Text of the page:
Page Banner

United States Department of Agriculture

Agricultural Research Service

Research Project: GLASSY-WINGED SHARPSHOOTER AND PIERCE'S DISEASE

Location: Subtropical Insects and Horticulture Research

Title: Prevalence and natural host range of Homalodisca coagulata virus-1 (HoCV-1)

Authors
item Hunnicutt, Laura
item Mozoruk, Jerry
item Hunter, Wayne
item Crosslin, James
item Cave, Ron - UNIV OF FLORIDA
item Powell, Charles - UNIV OF FLORIDA

Submitted to: Archives of Virology
Publication Type: Peer Reviewed Journal
Publication Acceptance Date: August 27, 2007
Publication Date: September 28, 2007
Citation: Hunnicutt, L.E., Mozoruk, J.J., Hunter, W.B., Crosslin, J., Cave, R., Powell, C. 2007. Prevalence and natural host range of Homalodisca coagulata virus-1 (HoCV-1). Archives of Virology. 153:61-67.

Interpretive Summary: The distribution of the newly discovered leafhopper-infecting virus was examined throughout the USA. Few biological control agents exist for use against leafhoppers. The virus, HoCV-1, may be a new pathogen which will aid in the reduction of leafhopper pests. The virus causes increased death in leafhoppers and was isolated from the insect known as the glassy-winged sharpshooter, GWSS, which is a major agricultural pest due to their ability to spread a plant infecting bacteria. The bacteria, Xylella fastidiosa, causes Pierce’s disease of grapes, and many other ‘Scorch-like’ diseases of woody fruit and ornamental crops, causing fruit loss, and plant death. The virus, HoCV-1, is a potential biological control agent due to its ability to infect and reduce GWSS populations as witnessed in California sharpshooter populations. We evaluated how broad the occurrence of the virus was in other sharpshooter populations within the U.S.A. Transmission electron microscopy was used to confirm the presence of virus particles shown to be Homalodisca coagulata virus-1 (HoCV-1) in the midgut region of adult GWSS. In addition, we developed a highly sensitive diagnostic method, “reverse transcription polymerase chain reaction (RT-PCR) assay” for the detection of HoCV-1 in sharpshooter populations. A survey employing this assay in conjunction with GWSS samples collected throughout the United States including California, Hawaii, Florida, Georgia, and the Carolinas revealed a fairly widespread pattern of distribution. The virus appears to be potentially restricted to temperate regions, areas with elevated leafhopper densities, or to leafhopper populations of a common origin. The virus was found to naturally infect adults regardless of host plant and was not specific to a particular lifestage or gender. Examination of alternate leafhopper species further demonstrated that, although infection is not ubiquitous to all sharpshooters, HoCV-1 is not limited to just the GWSS, Homalodisca vitripennis. The virus may well have applications in reducing other leafhopper populations.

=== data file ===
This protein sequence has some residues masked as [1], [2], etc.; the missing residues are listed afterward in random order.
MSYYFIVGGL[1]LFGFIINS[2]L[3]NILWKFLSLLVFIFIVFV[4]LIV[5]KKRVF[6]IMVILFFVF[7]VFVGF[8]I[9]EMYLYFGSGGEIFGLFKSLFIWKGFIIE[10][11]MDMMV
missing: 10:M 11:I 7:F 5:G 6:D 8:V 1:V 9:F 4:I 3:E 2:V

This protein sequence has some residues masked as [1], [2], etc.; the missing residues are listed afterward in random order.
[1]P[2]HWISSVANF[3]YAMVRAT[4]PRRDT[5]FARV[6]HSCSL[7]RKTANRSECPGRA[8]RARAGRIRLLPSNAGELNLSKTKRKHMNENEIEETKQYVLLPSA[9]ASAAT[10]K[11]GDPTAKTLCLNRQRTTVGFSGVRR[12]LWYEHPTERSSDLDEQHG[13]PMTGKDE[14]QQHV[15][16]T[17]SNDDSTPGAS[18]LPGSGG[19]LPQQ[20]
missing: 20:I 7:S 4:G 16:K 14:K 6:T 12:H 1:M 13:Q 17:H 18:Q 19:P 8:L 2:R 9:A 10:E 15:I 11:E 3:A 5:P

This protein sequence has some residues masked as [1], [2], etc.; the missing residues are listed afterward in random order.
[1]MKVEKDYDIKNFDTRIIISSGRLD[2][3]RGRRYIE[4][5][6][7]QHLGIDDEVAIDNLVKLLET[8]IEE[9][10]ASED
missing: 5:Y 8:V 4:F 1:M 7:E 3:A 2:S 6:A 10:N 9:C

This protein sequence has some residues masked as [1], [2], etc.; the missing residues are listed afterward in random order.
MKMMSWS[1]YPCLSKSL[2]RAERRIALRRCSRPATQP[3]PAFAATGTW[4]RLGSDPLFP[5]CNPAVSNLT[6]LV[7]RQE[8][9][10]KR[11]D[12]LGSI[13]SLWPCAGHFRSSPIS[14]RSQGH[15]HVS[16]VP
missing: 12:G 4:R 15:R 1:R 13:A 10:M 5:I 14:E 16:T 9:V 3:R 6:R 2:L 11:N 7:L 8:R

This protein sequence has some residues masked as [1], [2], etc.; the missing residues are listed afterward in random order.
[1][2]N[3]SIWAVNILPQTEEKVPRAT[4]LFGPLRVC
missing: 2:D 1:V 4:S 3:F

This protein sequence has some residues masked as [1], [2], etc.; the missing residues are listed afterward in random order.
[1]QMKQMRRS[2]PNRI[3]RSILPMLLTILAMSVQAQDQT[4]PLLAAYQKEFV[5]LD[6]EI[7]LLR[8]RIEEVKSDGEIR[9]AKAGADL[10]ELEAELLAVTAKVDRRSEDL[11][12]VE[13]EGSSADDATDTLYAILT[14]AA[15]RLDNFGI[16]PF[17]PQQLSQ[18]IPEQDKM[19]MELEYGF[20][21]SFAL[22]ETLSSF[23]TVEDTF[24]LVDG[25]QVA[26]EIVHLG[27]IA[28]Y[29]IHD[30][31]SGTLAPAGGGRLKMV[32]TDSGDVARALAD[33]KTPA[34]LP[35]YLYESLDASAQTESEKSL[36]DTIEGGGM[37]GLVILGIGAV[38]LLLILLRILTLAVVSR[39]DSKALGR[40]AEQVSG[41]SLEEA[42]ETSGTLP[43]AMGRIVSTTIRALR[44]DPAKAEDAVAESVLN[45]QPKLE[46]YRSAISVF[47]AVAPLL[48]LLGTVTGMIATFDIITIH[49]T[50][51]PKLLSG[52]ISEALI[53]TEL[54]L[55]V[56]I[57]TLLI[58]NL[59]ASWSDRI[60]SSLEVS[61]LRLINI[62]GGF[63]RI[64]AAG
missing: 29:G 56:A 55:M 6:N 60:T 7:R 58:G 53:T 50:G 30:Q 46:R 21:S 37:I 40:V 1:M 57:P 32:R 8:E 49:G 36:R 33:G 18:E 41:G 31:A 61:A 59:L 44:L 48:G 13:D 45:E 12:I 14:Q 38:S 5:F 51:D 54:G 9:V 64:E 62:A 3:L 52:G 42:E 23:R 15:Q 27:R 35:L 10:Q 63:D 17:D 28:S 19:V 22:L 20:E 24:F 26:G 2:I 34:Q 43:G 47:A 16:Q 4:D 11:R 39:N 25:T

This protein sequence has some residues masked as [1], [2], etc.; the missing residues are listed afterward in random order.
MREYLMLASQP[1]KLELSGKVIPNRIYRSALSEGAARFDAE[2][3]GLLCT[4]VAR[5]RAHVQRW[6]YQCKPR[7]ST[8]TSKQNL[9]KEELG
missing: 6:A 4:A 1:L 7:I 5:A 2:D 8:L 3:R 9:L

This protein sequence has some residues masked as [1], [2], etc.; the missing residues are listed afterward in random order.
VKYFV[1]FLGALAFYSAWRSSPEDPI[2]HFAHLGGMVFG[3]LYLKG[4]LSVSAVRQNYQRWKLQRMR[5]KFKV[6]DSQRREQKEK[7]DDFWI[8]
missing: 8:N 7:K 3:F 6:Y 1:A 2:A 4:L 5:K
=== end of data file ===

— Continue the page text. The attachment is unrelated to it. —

Technical Abstract: The distribution of a potential biological agent, the newly discovered leafhopper-infecting virus, HoCV-1 was examined across the USA. Few biological agents exist for use against leafhopper pests. We examined and compared leafhopper salivary gland and midgut tissues using transmission electron microscopy (TEM) to confirm the presence of a virus shown to be Homalodisca coagulata virus-1 (HoCV-1), in the family Dicistroviridae, occurred in the midgut region of adult glassy-winged sharpshooters (GWSS). In addition, we offer a reverse transcription polymerase chain reaction (RT-PCR) assay for the detection of HoCV-1 with a sensitivity of ~95 genome equivalents. A survey employing this assay in conjunction with GWSS samples collected throughout the United States including California, Hawaii, Florida, Georgia, and the Carolinas revealed a fairly widespread pattern of distribution, although potentially restricted to temperate regions, areas with elevated leafhopper densities, or within populations with a common origin. The virus was found to naturally infect adults regardless of host plant and was not specific to a particular lifestage or sex. Examination of alternate leafhopper species further demonstrated that, although infection is not ubiquitous to all sharpshooter genera, HoCV-1 is not limited to Homalodisca vitripennis, the GWSS, and may have application as a biological control agent of other leafhopper species.

Last Modified: 8/21/2014
Footer Content Back to Top of Page